Professional F1 and NASCAR Racers Move to Esports Following Race Cancellations

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1000 648 David Hoppe

Widespread coronavirus-related cancellations have driven many fans online to watch esports instead. In the case of racing, many F1, NASCAR, and other professional drivers have moved online to show off their skills.

On Sunday, real-life professional drivers and some of the best esports racers gathered to compete in the “All-Stars Esports Battle.” The esports tournament was run by motorsports publication The Race and was played on rFactor 2, an advanced racing simulator designed to be used for practice by professional racing teams.

For this tournament, there were three groups: one for professional drivers, one for professional esports players, and one group open to the best rFactor 2 players in the general public. While the esports players easily beat out the real-life drivers, IndyCar’s Felix Rosenqvist, the top-placing professional driver, said he was thrilled to have taken part.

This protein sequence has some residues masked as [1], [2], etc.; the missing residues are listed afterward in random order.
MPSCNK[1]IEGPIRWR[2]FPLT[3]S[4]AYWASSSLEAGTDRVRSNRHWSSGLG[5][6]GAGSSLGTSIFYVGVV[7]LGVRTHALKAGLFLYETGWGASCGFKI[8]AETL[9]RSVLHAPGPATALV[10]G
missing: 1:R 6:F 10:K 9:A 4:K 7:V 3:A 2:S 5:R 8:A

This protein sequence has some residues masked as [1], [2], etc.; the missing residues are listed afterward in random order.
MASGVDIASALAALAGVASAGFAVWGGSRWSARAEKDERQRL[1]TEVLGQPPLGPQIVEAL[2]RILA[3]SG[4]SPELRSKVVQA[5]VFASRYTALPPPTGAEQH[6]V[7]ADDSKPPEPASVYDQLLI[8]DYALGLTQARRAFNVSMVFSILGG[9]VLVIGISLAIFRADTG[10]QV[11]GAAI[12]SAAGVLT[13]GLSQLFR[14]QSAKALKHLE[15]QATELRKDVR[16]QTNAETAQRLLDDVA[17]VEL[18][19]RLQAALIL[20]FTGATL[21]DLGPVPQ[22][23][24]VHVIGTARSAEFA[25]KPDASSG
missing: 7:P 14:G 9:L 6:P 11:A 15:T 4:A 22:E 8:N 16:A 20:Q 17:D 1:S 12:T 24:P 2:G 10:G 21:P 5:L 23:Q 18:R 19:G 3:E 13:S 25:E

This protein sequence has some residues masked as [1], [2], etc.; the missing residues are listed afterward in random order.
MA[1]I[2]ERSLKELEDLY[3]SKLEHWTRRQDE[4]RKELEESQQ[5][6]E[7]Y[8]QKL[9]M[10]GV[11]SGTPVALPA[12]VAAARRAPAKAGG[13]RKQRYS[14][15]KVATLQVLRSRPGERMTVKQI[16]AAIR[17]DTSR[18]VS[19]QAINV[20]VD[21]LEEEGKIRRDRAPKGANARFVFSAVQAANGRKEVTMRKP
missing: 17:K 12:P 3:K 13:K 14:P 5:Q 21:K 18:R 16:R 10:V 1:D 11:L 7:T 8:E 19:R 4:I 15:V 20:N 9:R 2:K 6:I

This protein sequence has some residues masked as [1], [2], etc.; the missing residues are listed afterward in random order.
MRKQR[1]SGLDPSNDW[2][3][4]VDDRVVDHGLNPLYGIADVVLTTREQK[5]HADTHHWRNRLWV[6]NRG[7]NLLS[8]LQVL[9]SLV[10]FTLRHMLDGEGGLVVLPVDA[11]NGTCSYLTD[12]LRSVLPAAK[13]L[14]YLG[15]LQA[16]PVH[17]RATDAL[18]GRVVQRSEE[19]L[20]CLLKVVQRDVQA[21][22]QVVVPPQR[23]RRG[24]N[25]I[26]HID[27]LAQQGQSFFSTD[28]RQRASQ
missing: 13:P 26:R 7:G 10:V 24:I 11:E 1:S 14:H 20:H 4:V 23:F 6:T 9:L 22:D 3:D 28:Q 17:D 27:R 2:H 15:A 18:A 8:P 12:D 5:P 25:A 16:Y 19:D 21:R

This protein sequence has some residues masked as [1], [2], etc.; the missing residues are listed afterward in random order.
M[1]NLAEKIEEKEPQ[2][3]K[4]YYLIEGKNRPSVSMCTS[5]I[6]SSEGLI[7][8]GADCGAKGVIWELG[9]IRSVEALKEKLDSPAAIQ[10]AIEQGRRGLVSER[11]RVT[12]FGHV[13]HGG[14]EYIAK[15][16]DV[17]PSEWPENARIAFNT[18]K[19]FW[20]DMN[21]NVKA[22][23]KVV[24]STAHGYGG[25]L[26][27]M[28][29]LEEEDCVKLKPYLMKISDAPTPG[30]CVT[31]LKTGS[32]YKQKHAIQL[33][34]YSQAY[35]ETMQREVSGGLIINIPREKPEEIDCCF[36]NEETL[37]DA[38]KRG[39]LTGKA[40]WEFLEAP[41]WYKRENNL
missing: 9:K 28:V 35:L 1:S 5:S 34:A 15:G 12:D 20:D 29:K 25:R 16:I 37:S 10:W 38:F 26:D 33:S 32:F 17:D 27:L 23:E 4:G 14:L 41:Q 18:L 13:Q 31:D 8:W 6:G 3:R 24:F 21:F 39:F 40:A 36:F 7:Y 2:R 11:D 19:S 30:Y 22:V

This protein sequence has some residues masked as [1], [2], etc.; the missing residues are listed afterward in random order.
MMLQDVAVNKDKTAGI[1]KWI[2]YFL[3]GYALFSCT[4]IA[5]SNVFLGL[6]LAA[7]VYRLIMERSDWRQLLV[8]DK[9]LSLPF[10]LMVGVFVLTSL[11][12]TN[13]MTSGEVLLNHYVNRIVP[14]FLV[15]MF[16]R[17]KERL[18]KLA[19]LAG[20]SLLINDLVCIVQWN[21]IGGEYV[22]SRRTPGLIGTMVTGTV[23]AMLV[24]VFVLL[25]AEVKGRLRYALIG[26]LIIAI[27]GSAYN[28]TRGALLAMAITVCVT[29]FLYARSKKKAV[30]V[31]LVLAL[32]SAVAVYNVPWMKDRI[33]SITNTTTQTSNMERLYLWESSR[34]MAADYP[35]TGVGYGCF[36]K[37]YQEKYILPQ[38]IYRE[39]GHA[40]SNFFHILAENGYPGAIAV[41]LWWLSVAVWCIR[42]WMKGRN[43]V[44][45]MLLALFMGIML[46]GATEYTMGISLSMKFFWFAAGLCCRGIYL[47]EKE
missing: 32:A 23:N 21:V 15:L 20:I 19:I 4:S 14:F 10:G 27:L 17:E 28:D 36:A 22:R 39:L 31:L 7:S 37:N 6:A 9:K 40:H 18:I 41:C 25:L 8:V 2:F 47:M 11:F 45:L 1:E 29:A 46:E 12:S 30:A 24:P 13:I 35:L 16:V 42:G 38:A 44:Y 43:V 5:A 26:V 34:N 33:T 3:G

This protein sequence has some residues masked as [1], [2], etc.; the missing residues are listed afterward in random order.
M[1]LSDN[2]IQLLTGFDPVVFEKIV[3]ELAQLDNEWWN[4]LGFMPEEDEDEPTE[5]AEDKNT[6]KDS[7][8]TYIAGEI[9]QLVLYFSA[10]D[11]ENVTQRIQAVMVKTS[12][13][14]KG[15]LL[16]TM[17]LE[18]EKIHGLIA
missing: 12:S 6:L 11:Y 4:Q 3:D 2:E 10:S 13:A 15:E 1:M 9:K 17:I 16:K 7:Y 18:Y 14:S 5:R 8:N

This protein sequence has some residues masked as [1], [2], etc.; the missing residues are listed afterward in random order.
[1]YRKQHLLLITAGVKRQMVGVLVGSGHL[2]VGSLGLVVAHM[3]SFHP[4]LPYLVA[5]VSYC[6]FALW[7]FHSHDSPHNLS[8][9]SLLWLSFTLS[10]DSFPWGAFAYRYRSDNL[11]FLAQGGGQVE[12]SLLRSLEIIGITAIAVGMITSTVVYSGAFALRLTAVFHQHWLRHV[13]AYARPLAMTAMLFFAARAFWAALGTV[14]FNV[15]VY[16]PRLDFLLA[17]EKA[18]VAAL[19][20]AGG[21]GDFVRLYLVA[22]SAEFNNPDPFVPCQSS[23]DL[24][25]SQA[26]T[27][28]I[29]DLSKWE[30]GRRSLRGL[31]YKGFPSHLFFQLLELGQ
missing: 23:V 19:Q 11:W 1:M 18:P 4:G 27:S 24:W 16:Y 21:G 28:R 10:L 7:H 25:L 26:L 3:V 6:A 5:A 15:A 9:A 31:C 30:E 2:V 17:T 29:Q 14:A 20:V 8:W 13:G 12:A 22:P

“I feel honored to have taken part in the biggest sim racing event in history,” he said. “Hopefully this is the first of many such great events.”

The All-Stars Esports Battle has over 500,000 views on YouTube and reportedly had more than 50,000 concurrent YouTube viewers.

Meanwhile, Veloce Esports held a tournament in F1 2019 titled “Not the Australian GP.” This tournament also featured both professional drivers and esports players. The tournament attracted over 59,000 viewers on YouTube and over 82,000 on Twitch, with the professional gamers winning in this event, too.

Finally, Podium eSports ran “Replacements 100,” a tournament in iRacing. The tournament featured some of the biggest names in NASCAR, including Dale Earnhardt Jr. and Bubba Wallace. Josh Williams won the tournament; he works for NASCAR driver Ryan Blaney as a spotter. The number of viewers for this tournament has not been announced.

While these tournaments may not have had huge prize pools, professional athletes made up much of their draw. As coronavirus moves sports out of stadiums, many real-world sports fans are looking to esports to fill their competitive crave, further blurring the lines between traditional sports and esports.

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David Hoppe

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